Artists on the books keeping them company in isolation

From Nikolai Gogol to Susan Sontag, Joan Didion to Olga Tokarczuk: the authors inspiring artists during a time of lockdown

15 Apr 2020
Wrap-around dust jacket designed by John Minton for Elizabeth David’s A Book of Mediterranean Food (1950)

Lads and lobsters – John Minton’s food illustrations

The artist’s designs for Elizabeth David’s cookery books evoke a happy world of fine living and dining

13 Apr 2020
Pilgrimage to the Island of Cythera (1717), Antoine Watteau. Musée du Louvre, Paris, Photo: © Musée du Louvre, dist. RMN-Grand Palais

Fashion forward – the dashing designs of Antoine Watteau

The artist’s fashion etchings hint at the delight in transient pleasures that is so evident in his paintings

11 Apr 2020
Courtesy the British Museum

Behind the screens – how museums and galleries are going virtual

What exactly does it take to create an online exhibition? And will such platforms still be of use after lockdown?

9 Apr 2020
Chicken, Game Birds, and Hares (c. 1882), Gustave Caillebotte.

Acquisitions of the Month: March 2020

A transformative gift for Cleveland Museum of Art and some metal detectorists’ finds are among this month’s highlights

7 Apr 2020
William Wordsworth (detail; 1842), Benjamin Robert Haydon. National Portrait Gallery, London

The inward eye – painting, poetry and the world of William Wordsworth

The 250th anniversary of the poet’s birth prompts a reflection on his complicated relationship with the visual arts

7 Apr 2020
‘Ways of Seeing’ app in use before Jacopo del Sellaio’s painting in the Octagon Gallery at the Fitzwilliam Museum, Cambridge

Schoolchildren, science and smartphones shine new light on a Florentine masterpiece

An interdisciplinary project at the Fitzwilliam Museum has revealed tantalising possibilities about Jacopo del Sellaio’s Cupid and Psyche

Barbara Palmer (née Villiers), Duchess of Cleveland with her son, probably Charles Fitzroy, as the Virgin and Child (c. 1664), Peter Lely. National Portrait Gallery, London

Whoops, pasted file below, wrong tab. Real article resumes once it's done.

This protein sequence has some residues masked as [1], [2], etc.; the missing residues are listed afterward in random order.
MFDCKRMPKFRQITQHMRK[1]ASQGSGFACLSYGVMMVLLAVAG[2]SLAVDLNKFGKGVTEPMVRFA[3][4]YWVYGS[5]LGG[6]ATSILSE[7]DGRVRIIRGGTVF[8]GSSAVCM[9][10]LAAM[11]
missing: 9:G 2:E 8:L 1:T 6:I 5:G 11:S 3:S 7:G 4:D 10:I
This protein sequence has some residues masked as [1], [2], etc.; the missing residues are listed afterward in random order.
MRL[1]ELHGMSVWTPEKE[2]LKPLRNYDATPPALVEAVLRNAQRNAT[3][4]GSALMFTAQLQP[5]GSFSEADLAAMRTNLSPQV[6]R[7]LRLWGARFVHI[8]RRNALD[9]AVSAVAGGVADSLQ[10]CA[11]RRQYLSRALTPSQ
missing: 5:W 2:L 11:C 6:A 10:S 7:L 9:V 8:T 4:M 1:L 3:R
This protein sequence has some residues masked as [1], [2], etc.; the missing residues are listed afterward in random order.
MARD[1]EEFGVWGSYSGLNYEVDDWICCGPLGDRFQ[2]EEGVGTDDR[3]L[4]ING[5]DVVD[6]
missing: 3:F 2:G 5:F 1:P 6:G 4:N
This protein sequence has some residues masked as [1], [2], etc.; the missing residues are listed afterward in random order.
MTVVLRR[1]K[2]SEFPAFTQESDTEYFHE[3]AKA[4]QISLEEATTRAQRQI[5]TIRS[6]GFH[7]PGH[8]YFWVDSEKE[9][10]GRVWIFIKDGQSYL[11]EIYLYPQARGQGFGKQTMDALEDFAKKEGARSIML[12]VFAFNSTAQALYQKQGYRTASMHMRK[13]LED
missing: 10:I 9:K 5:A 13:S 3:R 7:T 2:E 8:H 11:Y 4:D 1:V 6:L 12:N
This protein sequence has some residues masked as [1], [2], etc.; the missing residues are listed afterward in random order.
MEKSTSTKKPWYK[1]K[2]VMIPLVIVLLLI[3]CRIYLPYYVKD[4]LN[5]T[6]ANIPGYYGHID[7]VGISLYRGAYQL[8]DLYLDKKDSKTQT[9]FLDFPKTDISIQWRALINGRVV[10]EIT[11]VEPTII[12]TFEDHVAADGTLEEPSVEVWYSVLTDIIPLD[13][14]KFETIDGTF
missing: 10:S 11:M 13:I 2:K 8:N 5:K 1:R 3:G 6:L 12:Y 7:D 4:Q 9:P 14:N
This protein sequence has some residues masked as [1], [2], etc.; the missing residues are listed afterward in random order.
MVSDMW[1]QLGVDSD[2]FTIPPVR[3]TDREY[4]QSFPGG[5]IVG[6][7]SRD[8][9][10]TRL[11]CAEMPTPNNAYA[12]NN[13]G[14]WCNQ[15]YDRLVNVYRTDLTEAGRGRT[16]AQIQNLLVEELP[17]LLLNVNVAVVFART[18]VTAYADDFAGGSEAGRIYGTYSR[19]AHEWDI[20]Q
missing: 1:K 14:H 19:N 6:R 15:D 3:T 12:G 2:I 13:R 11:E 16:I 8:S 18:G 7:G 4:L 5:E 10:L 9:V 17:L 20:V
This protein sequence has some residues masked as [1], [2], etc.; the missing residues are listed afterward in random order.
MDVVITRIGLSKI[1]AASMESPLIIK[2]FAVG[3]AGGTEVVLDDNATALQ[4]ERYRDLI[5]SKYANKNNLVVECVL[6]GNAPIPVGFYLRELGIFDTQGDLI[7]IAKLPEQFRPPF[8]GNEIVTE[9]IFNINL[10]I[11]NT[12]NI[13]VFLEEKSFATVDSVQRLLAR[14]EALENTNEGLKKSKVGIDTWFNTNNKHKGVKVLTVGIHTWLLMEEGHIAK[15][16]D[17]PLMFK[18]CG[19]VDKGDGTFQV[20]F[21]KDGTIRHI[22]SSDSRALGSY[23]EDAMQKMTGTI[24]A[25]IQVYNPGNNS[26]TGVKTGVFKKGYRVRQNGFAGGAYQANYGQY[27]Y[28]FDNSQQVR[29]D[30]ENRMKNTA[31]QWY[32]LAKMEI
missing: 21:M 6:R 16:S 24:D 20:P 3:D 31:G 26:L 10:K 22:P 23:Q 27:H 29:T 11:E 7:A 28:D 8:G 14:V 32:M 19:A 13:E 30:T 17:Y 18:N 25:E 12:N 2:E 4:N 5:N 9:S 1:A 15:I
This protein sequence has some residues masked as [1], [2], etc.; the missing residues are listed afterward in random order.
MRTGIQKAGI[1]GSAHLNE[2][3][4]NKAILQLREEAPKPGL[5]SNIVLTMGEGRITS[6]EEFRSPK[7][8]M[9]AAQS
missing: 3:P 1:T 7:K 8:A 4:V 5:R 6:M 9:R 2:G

Mischief-making mistresses at the court of Charles II

How the women at the heart of the Restoration court ‘weaponised’ portraits that flaunted their influence over the king

4 Apr 2020
Susanna and the Elders (1652), Artemisia Gentileschi.

Keeping up with Artemisia

The National Gallery’s Artemisia exhibition may be postponed, writes its curator, but there are plenty of ways to explore her work in the meantime

3 Apr 2020
Wallpaper design, ‘Trellis’ (detail; designed 1862, first produced 1864), William Morris. Metropolitan Museum of Art, New York

Priming up the walls – on colour and confinement

Some choose their wallpaper, some have paint schemes thrust upon them… a decorative dérive through the history of colour and interiors

1 Apr 2020
Untitled (Village Street Scene)(1948), Beauford Delaney. Terra Foundation for American Art. © Estate of Beauford Delaney, by permission of Derek L. Spratley, Esquire, Court Appointed Administrator

‘Here is a man who could do whatever interested him in paint’ – on the paintings of Beauford Delaney

After a period of critical neglect the artist is at last in the ascendant, as his great friend James Baldwin always thought he would be

30 Mar 2020
Neon sign made in the 1950s for Raymond Revuebar in Soho, London, photographed in 2015 after restoration and reinstallation.

Light fantastic – a short history of neon

From Raymond Chandler to Tracey Emin, writers and artists alike have long been seduced by the melancholy brilliance of neon

25 Mar 2020
Paul Klee in his atelier at the Bauhaus Weimar, 1923 (photo by Felix Klee). Zentrum Paul Klee, Bern; © Klee-Nachlassverwaltung, Hinterkappelen